• CMHC statistics and analysis CMHC has the latest statistical information and analysis of housing trends. Our Market Analysis Centre tracks information for local, provincial and national markets.

Making an Offer to Purchase

After you have found the home you want to buy, you need to give the vendor an Offer to Purchase (sometimes called an Agreement of Purchase and Sale). It is very helpful to work with a realtor (and/or a lawyer/notary) to prepare your offer. The Offer to Purchase is a legal document and should be carefully prepared.

These items are typically included:

  • Names: Your legal name, the name of the vendor and the legal civic address of the property.
  • Price: The price you are offering to pay.
  • Things included: Any items in or around the home that you think are included in the sale should be specifically stated in your offer. Some examples might be window coverings and appliances.
  • Amount of your deposit
  • The closing day: The closing day is the date you take possession of the home. It is usually 30 – 60 days after the date of agreement. But, it can be 90 days, or even longer.
  • Request for a current land survey of the property.
  • Date the offer expires: After this date the offer becomes null and void — that means it’s no longer valid.
  • Other conditions: Other conditions may include a satisfactory home inspection report, a property appraisal, and lender approval of mortgage financing. This means that the contract will become final only when the conditions are met.

What Happens After You Make an Offer to Purchase?

Imagine that your realtor has helped you prepare an Offer to Purchase. This offer includes all the details of the sale. To be extra cautious (since you know an Offer to Purchase is legally binding) ask your lawyer to look at it before showing it to the vendor. The realtor presents the offer to the vendor. What can you expect to happen next? There are three possible responses.

  • Response 1 The vendor accepts your offer. The deal is concluded and you move on to the next steps in the buying process.
  • Response 2 The vendor makes a counter-offer. The counter-offer might ask for a higher price, or different terms. You can sign the offer back to the vendor, offering a higher price than your original offer, but lower than the vendor’s counter-offer. If the vender accepts this counter-offer, the deal is concluded.
  • Response 3 The vendor makes a counter-offer, asking for a higher price or different terms. If a counter-offer is returned to you at a higher price, ensure that you know exactly how much you can afford before you start negotiating. You don’t want to get caught up in the heat of the moment with costs you can’t afford. You reject the counter-offer because the price is still too high, or you can’t agree to the conditions. The sale doesn’t go through, and your deposit is returned.

Getting a Mortgage

Once your Offer to Purchase has been accepted, go to see your lender. Your lender will verify (and update, if necessary) your financial information and put together what’s needed to complete the mortgage application. Your lender may ask you to get a property appraisal, a land survey, or both. You may also be asked to get title insurance. Your lender will tell you about the various types of mortgages, terms, interest rates, amortization periods and, payment schedules available.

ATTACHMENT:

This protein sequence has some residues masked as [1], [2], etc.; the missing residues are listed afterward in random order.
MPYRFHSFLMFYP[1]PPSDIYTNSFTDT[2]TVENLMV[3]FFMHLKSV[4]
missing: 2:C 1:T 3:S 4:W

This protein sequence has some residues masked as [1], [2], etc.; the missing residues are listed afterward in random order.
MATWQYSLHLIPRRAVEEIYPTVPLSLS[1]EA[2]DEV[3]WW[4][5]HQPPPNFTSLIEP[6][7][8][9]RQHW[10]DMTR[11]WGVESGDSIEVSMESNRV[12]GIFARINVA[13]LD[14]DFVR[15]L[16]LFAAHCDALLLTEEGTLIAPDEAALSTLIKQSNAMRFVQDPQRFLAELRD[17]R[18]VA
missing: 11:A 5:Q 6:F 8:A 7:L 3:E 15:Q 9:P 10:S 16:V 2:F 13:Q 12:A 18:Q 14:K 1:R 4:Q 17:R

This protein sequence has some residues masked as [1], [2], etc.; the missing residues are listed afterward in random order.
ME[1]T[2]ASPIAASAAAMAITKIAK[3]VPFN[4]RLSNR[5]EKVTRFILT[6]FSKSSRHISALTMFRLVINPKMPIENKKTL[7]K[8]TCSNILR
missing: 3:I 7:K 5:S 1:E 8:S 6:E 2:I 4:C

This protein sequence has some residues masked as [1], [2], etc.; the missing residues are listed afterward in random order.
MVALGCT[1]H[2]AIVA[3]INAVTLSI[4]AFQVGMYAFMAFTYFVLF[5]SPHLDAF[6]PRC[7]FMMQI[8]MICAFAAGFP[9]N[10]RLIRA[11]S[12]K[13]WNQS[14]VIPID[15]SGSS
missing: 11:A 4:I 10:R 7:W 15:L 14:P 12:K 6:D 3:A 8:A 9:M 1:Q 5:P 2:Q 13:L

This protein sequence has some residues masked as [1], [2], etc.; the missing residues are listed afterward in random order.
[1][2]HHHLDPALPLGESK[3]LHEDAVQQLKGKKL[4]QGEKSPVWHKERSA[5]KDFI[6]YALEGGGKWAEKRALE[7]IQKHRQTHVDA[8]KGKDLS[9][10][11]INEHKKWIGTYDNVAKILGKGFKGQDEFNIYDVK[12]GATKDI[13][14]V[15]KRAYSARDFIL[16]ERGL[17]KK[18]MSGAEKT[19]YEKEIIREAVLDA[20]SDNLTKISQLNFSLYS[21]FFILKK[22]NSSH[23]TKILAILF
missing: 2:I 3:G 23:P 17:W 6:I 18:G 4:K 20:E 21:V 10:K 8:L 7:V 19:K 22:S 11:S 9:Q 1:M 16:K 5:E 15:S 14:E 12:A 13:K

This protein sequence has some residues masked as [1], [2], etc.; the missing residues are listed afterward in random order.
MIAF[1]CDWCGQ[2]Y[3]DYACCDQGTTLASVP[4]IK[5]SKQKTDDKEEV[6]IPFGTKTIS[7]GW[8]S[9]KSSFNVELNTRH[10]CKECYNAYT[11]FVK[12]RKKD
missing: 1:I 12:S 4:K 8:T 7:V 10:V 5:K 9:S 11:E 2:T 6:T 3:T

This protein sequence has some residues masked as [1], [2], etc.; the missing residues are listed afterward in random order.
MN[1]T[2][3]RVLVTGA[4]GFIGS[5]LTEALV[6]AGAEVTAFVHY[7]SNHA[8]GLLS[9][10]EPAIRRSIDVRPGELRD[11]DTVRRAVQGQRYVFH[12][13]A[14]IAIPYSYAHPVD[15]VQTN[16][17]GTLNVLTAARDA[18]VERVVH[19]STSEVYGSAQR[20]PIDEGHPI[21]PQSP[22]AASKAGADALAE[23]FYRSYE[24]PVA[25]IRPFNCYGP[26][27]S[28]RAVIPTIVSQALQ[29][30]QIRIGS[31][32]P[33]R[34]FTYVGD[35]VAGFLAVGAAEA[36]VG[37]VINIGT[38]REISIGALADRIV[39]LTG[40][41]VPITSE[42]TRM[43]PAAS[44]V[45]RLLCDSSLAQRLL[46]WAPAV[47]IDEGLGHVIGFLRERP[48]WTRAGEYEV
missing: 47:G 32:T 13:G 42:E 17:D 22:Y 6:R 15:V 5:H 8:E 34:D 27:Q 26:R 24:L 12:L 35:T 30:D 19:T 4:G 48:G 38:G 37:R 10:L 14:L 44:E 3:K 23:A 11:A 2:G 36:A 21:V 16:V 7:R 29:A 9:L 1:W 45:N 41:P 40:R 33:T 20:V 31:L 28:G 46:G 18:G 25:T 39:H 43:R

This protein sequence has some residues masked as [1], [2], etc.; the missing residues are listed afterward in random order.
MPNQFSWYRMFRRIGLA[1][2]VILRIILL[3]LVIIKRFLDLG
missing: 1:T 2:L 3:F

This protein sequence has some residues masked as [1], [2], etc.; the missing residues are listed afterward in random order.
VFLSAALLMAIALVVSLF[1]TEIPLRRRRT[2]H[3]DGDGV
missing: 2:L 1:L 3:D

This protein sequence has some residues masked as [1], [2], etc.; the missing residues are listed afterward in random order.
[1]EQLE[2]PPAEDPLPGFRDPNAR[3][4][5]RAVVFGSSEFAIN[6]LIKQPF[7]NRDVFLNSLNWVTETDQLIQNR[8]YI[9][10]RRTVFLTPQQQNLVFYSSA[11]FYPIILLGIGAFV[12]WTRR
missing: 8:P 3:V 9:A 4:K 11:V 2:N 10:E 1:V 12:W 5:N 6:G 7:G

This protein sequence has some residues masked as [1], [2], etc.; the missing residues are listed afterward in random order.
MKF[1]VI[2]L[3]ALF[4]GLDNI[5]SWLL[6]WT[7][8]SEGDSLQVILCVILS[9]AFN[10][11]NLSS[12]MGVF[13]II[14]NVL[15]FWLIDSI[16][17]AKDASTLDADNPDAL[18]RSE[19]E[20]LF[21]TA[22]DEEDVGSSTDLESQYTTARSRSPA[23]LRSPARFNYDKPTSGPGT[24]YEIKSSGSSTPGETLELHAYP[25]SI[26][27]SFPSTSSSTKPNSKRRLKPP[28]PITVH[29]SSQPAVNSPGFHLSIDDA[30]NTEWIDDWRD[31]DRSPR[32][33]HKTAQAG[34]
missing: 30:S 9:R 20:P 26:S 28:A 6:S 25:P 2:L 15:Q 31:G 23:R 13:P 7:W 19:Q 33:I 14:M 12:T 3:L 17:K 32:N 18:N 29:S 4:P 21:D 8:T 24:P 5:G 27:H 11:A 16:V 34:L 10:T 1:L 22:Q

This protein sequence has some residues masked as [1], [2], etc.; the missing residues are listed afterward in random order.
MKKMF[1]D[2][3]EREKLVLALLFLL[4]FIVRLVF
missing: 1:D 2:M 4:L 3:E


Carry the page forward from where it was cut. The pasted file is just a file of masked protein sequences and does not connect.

Depending on your down payment, you may have a conventional mortgage or a high-ratio mortgage.

Types of Mortgages

Conventional Mortgage

A conventional mortgage is a mortgage loan that is equal to, or less than, 80% of the lending value of the property. The lending value is the property’s purchase price or market value — whichever is less. For a conventional mortgage, the down payment is at least 20% of the purchase price or market value.

High-ratio Mortgage

If your down payment is less than 20% of the home price, you will typically need a high-ratio mortgage. A high-ratio mortgage usually requires mortgage loan insurance. CMHC is a major provider of mortgage loan insurance. Your lender may add the mortgage loan insurance premium to your mortgage or ask you to pay it in full upon closing.

Mortgage Term

Your lender will tell you about the term options for the mortgage. The term is the length of time that the mortgage contract conditions, including interest rate, will be fixed. The term can be from six months up to ten years. A longer term (for example, five years) lets you plan ahead. It also protects you from interest rate increases. Think carefully about the term that you want, and don’t be afraid to ask your lender to figure out the differences between a one, two, five-year (or longer) term mortgage.

Mortgage Interest Rates

Mortgage interest rates are fixed, variable or adjustable.

Fixed Mortgage Interest Rate

A fixed mortgage interest rate is a locked-in rate that will not increase for the term of the mortgage.

Variable Mortgage Interest Rate

A variable rate fluctuates based on market conditions. The mortgage payment remains unchanged.

Adjustable Mortgage Interest Rate

With an adjustable rate, both the interest rate and the mortgage payment vary, based on market conditions.

Open or Closed Mortgage

Closed Mortgage